En route to this week’s research seminar, I begin to fancy I understand a lot about ‘feeling cold’ and very little about spatiality. Icy needles of relentless rain drip down my neck and flood my shoes while the Dean Walters building seems to have mysteriously relocated to a space far further from my new job at London Road than I had remembered. Still, I scurry on through sodden Liverpool, crashing through the door thankfully just in time to catch the beginning of Stephanie Clare’s thoughtful and stimulating first paper of seminar season.

And not a moment too soon. Stephanie has a lot of ground to cover with us this evening and she carefully guides us through her interesting and challenging concept by dividing her paper into three distinct sections. Using examples from Frantz Fanon’s Black Skin, White Masks and Sandra L Bartky’s work on feminism and phenomenology; she shows how characters who become suddenly aware of being objectified in some way, similarly report an accompanying drop in physical temperature. She goes on from here to describe why theories of the cold (and indeed temperature in general) are problematic in terms of the theories of both Raymond Williams and Gilles Deleuze. Stephanie feels that while the Raymond Williams approach deals with heat as an excess of emotion, it misses what it is to feel hot. Gilles Deleuze almost goes too far the opposite way – looking at affect as an impersonal and external projection – a scientific approach which frames the human, but then neglects the issue of point of view. Stephanie suggests Merleau-Ponty’s thoughts around phenomenology makes the divorce of feeling and sensation impossible, implying that the sensations themselves put us in touch with the ‘more than human’ world whereby we are attuned to the thermal particles that surround us. In this sense, phenomenology accepts that we cannot exist in a state of separation from the physical world but insists on our engagement with it. The ‘cold’ is thereby no longer reduced to a symbol, but becomes a whole experience.

With this in mind Stephanie takes us through a reading of Rashmika Pandya’s – The Borderlands of Identity and Culture. She claims here that sensations can become part of identity and that sensations of temperature can also put pressure on spatiality. Pandya’s account travels from Kenya to England and then to Canada. In remembering Kenya she feels warm. She identifies with the warm and she herself is warm. In Canada the cold feels alien and she in turn feels alien too. The physical cold creeps around her, exacerbating her own feeling of dislocation and effectively binding her within her own sense of social isolation. Stephanie highlights that this text places great emphasis on bodily sensation and it is not until 40 years later that she reports having ‘taken the cold inside’ and to assimilate it as part of her identity. This shift sees the former adjective become a noun, as the cold becomes a means of identification with a place that has shaped her life and so the phenomenological links to the psychoanalytic.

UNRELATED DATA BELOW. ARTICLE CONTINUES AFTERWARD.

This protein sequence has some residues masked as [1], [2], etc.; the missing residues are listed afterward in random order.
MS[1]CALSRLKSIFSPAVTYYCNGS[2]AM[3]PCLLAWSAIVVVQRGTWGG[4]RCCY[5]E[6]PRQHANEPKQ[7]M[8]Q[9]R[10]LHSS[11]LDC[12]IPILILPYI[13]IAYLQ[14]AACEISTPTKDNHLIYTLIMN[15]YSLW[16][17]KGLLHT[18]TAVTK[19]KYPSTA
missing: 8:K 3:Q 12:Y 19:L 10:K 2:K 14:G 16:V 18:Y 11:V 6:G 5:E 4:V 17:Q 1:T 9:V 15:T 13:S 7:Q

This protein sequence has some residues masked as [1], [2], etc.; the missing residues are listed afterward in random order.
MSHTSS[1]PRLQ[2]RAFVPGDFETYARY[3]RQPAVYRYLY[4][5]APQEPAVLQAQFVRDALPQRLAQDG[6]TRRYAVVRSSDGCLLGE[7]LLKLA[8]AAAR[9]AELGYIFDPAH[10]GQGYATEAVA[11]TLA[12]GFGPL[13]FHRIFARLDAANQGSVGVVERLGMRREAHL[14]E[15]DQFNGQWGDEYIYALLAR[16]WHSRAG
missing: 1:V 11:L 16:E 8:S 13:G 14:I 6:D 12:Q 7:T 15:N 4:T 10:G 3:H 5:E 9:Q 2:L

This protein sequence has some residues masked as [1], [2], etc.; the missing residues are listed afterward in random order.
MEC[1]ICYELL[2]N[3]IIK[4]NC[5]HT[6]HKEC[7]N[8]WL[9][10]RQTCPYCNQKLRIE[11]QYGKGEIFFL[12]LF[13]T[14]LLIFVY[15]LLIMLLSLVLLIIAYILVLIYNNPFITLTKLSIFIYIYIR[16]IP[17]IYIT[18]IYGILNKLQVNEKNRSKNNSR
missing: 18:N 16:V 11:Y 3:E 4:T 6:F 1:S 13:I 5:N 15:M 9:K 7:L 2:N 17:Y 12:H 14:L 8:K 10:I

Stephanie goes on to explain how the climate relates to the identity of a race and the idea of being ‘properly affected’ by a climate. The white Canadian male aligns himself with the hard Canadian winter, believing it somehow follows that the frost produces a healthy, robust and dominant race that is manly and northern, ascribing a sense of effeminacy to the tropics. Discussion amongst the audience follows about how very true this can be in terms of regionality – in the UK cities such as Liverpool and Newcastle place particular emphasis on the importance of hardiness and youth by taking a special pride in the ability to move coat-less between bars on winter nights out! This ‘refusal of the cold’ put members of the audience in  mind of Samuel Selvon’s 1956 novel The Lonely Londoners  wherein the protagonist denies the London cold until he begins to feel objectified by the city. At this point he progressively adds layers of physical clothing; trying to stave off the external coldness that impinges on his being.

Finally Stephanie returns to the examples from Fanon and Bartky to consider how in both texts characters hear something that freezes them – it is not only the gaze of another that is a threat but an encroaching sound. As with birds and other animals this can result in the feeling that your territory is being infringed upon causing your physical territory and your physical self to contract in a scenario in which you feel unsettled.

I understand what Stephanie means here. Having just started a new job I feel a little out in the cold, awash in a sea of confusing new terminology and strange new faces. It will take time for me to ‘warm’ up and for my territory to re-expand. But for tonight I am amongst familiar faces and a bowl of red curry with duck courtesy of post-seminar dinner venue ‘Host’ warms my chilly bones.

‘Lois Thomas, PhD student working on narratives of revelatory experience in late nineteenth century texts.’

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